Most companies today possess valuable digital data. In the event this data is compromised, insurance companies have developed a special type of insurance, called cyber insurance, which mitigates the damage done as a result of cyber attacks or technical issues that interrupt the cash flow of a business. By covering the costs of investigation and repairs, these plans often help companies reduce financial damage as data problems are resolved.
While most companies handle some form of digital data, cyber insurance doesn't make sense for everyone. For businesses that rely heavily on digitized files or online data, there is almost certainly utility to this coverage. Healthcare companies that host very private data and financial companies that rely heavily on digitized information, for instance, would be wise to invest in cyber insurance (whether independently or as part of generalized insurance) because the value and sensitivity of their data makes them targets of cyber attacks.
It’s important to consult with counsel before deciding whether a cyber insurance plan makes sense for your company. Further, counsel will help you understand what your plan covers and what practices you must follow in order to ensure coverage if the need arises.
Here are some factors to consider when thinking about whether cyber insurance is right for your company:
If your company’s existing non-cyber insurance scheme does not cover its digital welfare, cyber insurance could be very beneficial, particularly if your company places great value on its data or digitized materials. Some non-cyber insurance policies may include protections that duplicate those in cyber insurance plans, thereby reducing the value of both plans. For example, your existing non-cyber plan may have an “errors and omissions policy,” which can cover digital errors brought about by employee negligence. Be sure to review existing policies before sealing the deal on a new cyber insurance plan. Also keep in mind that a cost-benefit analysis may reveal cyber insurance plans are more expensive than they’re worth to your company if your company does not invest heavily in a digital presence. Premiums will vary depending on how much data your company manages, the sensitivity of the data, and what the insurer decides is the risk of a cyber attack against your company. As with other types of insurance, the higher the risk, the higher the premium. Cyber insurance premiums can climb up to $41,500 for a company that focuses on IT Consulting, whereas a restaurant that has very little digital data may pay a premium of around $10,000.
Despite these high premiums, cyber attacks put companies at risk of even greater costs through immediate financial detriment and ongoing legal costs. If your company relies on digital information for its daily operations, these plans may be well worth it.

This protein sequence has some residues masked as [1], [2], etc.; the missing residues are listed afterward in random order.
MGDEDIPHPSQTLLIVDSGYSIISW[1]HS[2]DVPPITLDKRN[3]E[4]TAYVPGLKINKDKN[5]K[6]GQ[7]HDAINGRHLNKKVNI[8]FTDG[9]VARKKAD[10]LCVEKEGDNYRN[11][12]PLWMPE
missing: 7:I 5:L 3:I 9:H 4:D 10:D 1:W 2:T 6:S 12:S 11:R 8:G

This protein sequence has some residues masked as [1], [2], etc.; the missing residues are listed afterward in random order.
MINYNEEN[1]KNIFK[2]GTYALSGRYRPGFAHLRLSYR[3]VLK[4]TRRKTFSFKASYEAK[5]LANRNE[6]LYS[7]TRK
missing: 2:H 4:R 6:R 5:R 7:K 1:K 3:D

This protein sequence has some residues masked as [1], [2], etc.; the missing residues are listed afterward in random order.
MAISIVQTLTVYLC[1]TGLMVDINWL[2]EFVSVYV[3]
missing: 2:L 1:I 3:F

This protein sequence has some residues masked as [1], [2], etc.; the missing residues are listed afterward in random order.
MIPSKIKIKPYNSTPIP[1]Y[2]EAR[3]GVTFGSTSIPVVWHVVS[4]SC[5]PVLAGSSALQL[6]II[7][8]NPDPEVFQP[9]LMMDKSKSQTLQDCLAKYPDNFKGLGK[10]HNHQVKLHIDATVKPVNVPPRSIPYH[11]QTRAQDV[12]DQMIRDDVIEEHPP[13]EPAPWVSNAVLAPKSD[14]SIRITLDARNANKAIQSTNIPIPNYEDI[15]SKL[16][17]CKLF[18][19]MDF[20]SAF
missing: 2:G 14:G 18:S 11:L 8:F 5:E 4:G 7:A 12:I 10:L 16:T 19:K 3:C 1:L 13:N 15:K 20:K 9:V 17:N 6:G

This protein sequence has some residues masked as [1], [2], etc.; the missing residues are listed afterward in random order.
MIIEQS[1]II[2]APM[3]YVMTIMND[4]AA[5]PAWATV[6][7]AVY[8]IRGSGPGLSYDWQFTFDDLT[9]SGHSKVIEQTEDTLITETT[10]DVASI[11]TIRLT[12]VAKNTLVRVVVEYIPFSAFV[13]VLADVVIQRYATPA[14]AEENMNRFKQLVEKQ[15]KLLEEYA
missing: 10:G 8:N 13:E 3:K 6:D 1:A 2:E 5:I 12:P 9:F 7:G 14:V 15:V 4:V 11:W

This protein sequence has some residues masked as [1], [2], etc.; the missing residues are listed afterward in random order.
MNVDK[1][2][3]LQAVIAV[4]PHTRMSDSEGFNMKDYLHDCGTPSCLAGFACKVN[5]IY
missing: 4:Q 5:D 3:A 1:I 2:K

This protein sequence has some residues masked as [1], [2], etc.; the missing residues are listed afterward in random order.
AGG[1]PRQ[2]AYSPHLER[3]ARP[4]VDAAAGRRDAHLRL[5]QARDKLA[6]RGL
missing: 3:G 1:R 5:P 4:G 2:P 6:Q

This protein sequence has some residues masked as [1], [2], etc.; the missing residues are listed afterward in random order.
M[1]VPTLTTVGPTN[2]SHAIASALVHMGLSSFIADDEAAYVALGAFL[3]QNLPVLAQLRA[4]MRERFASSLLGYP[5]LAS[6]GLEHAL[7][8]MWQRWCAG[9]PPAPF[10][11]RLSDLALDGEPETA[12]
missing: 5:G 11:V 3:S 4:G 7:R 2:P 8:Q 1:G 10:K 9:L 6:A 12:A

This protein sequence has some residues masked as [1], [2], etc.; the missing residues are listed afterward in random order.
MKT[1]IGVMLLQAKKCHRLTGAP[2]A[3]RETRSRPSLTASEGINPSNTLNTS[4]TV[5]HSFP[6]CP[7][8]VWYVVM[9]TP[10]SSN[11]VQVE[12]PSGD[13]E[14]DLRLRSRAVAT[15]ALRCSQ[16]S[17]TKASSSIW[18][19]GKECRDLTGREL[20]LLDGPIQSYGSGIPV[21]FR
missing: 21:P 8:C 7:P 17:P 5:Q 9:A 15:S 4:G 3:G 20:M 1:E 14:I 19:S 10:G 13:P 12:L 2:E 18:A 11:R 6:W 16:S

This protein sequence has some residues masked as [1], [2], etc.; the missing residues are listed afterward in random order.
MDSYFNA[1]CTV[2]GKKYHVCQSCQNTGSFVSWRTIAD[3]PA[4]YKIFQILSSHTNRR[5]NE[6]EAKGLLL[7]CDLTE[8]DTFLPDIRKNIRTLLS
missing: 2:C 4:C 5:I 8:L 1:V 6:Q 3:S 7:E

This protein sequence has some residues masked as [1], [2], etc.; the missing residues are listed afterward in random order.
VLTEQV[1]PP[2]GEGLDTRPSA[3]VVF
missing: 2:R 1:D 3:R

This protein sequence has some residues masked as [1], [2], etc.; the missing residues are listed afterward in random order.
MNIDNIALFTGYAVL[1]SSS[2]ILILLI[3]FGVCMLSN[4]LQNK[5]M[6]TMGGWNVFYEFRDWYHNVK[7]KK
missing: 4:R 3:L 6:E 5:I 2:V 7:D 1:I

Transfer of Risk
While the risk of cyber threats is still relatively unknown, it is clear that hacking is becoming more common. Any willing person can find a hacking kit online and carry out a data breach with little perseverance on an unprotected company. For this reason, take care to confirm that your business has appropriate safeguards in place. Cyber insurance can allow companies to share ownership of risk with insurance companies. When purchasing a plan, be sure to gather information on what your company would be responsible for in the event of an attack. Oftentimes, plans will require your company to have specific security responsibilities in order to recover if a breach occurs.
On that note, many insurance policies will dictate how data should be handled in order for you to access your benefits, such as the ability to transfer risk. Always read the fine print to ensure compliance and to be sure at the outset the clauses will work for your business without causing any undue burden. Further, cyber risks are unpredictable, constantly changing, and very difficult to measure and calculate. Because of this, industry standards and best practices are still lacking in this area. Consult counsel before purchasing cyber insurance to negotiate favorable contractual terms and ensure you’re covered in case of emergency and to prevent your plan from becoming obsolete.
In summary, if your company handles digital data, it’s important to consult a lawyer to assess whether cyber insurance is a good idea and, if it is, to make sure you are getting long-lasting, broad coverage and doing what is necessary to reap the benefits. As part of your assessment, consider whether cyber insurance will benefit your business in the long run, especially when evaluated against the cost of premiums. Reviewing existing insurance policies and contractual obligations prior to purchasing cyber insurance will prevent you from paying twice for duplicative coverage. Given the fast-paced development of cyber threats, a more general insurance policy might do a better job of keeping your company covered in the long term.